The other night, I went to a local book club hosted atMystery Brewing (an excellent pub/brewery in Hillsborough, NC that's well worth a visit if you're in the area). It was my first time going, and I kind of lucked out because the club had organized a Skype session with the author of the book (The Summer That Melted Everything by Tiffany McDaniel). Obviously, it was really cool to listen to her thoughts on the novel, which was about the devil in small town Ohio, but I was even more interested in what she had to say about her publishing experience, since I have similar goals.
Although The Summer That Melted Everything was technically her "debut," I think Tiffany said it was something like her eighth completed novel. According to her, she had met some resistance over the years from agents who thought her work was a little too dark to be commercial. I totally respect her for sticking to the stories she wanted to tell, but it's also interesting to know that dark plots can be considered a "problem" in the publishing industry (as unfair as that is).
She also mentioned the amount of marketing she did for the book herself. I've heard that's fairly typical these days, but it was helpful to hear her confirm it, because it made me realize how much more serious I should probably get about building my author "platform" (i.e., this blog).
The thing is, it just feels weird to be soliciting emails for newsletters that you readers aren't interested in because I don't even have a product yet, or something of value to give in return. Yet everyone says to get started as soon as possible. The sooner you begin getting blog subscribers and email addresses, the more you'll have for marketing purposes later on down the road (and boy, did it feel icky just writing that sentence - even if it's true).
I do some self-publishing on Amazon KDP and have a totally separate website for that pen name to list all my titles. So in that instance, I actually do have something to "give" the reader in exchange for their contact information. For instance, I can tell subscribers when I'm running free book promotions. That feels like a fair exchange.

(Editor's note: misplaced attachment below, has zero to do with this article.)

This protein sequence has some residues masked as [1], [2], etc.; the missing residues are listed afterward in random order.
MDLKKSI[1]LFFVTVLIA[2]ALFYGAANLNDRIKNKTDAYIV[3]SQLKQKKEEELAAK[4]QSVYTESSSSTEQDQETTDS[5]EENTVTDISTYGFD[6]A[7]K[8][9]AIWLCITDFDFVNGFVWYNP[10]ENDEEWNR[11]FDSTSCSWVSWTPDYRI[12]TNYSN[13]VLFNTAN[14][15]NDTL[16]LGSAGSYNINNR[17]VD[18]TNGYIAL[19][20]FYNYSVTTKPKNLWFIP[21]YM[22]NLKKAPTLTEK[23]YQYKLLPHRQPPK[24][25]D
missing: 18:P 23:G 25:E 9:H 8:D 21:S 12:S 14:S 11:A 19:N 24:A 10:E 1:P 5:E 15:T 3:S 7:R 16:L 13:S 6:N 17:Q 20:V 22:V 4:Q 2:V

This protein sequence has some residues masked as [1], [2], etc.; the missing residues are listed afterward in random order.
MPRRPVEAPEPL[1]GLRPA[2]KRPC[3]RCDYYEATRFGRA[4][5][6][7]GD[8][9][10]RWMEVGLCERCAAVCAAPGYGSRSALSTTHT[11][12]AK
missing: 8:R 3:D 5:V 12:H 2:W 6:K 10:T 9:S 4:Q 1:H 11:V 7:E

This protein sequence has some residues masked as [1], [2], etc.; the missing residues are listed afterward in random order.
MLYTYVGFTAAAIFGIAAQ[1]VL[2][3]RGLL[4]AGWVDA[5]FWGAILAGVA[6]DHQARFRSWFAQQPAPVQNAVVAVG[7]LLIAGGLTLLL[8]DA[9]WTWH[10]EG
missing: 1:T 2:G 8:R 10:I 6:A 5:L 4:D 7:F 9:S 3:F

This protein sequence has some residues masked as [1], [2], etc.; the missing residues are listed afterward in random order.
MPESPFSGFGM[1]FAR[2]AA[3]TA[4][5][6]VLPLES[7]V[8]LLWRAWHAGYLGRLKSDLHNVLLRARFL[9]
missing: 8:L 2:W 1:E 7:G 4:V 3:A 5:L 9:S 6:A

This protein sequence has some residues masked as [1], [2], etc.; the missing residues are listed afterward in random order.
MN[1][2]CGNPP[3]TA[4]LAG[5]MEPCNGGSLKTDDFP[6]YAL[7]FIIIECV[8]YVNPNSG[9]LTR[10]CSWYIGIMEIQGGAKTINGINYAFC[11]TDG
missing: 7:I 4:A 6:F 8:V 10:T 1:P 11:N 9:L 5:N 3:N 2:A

Whatever your thoughts about marketing, since I believe many of you are also writers, I figured the very least I could do is share a tool with you that I use on my KDP website to analyze user information and solicit emails for my newsletter. I spent an entire day looking for a tool that would allow me to easily copy and paste code to create simple subscription pop-ups, click-maps, and compile Google Analytics into a more user friendly interface, and I finally found it:
This website tool is so easy to use and it does exactly what I want it to. It's also free. So if you're trying to build your author platform, don't waste time looking for something better. There are a lot of options out there, but they all cost money, and what I've learned as a KDP author is that your success somewhat depends on how low you can keep your operating costs. Sumo fits the bill. It's exactly what every aspiring author needs to manage their website.
With all that said, I hope giving you this information will also allow you to forgive me if I install Sumo on Wordly-Bird. So if you see a pop-up requesting your email, feel free to ignore it. It just seems like if I want to get serious about being a published author - then I need to get serious and do some things that make me slightly uncomfortable. I'll try and figure out what more I can give to make these kinds of annoying email solicitations more palatable. Hopefully sharing this Sumo tool with you is a start. (Seriously, install it, it's amazing - they also have incredibly helpful download and installation videos on their website.)